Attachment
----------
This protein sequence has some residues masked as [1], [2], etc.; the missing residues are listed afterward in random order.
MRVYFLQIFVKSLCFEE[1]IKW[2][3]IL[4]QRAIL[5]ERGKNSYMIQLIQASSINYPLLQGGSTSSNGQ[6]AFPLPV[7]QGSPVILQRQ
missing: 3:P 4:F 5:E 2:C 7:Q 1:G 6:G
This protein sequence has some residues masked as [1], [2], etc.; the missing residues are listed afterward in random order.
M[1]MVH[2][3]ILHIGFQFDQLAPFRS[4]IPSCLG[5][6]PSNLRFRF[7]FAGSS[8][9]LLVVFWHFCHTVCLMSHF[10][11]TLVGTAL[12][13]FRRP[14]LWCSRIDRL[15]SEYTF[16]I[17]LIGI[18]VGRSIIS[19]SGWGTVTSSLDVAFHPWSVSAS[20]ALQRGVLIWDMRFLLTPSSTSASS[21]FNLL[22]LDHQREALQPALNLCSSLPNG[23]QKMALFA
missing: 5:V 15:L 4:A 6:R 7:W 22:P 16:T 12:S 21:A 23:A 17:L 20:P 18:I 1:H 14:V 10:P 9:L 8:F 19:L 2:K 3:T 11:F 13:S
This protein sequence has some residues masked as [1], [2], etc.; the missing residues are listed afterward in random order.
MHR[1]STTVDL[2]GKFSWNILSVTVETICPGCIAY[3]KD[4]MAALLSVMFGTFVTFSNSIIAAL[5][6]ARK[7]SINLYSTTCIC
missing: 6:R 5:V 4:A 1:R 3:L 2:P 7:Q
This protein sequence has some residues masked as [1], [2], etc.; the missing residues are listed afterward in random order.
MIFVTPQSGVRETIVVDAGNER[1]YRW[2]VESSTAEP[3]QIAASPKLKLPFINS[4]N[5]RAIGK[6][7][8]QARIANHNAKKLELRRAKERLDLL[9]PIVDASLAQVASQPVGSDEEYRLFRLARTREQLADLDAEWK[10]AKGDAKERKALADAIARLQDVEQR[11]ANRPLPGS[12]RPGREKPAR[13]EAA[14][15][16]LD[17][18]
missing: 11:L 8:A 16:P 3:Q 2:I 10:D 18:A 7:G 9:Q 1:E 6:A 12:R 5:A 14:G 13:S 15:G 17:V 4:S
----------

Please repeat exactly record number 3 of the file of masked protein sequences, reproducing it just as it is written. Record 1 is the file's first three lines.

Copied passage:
This protein sequence has some residues masked as [1], [2], etc.; the missing residues are listed afterward in random order.
MHR[1]STTVDL[2]GKFSWNILSVTVETICPGCIAY[3]KD[4]MAALLSVMFGTFVTFSNSIIAAL[5][6]ARK[7]SINLYSTTCIC
missing: 6:R 5:V 4:A 1:R 3:L 2:P 7:Q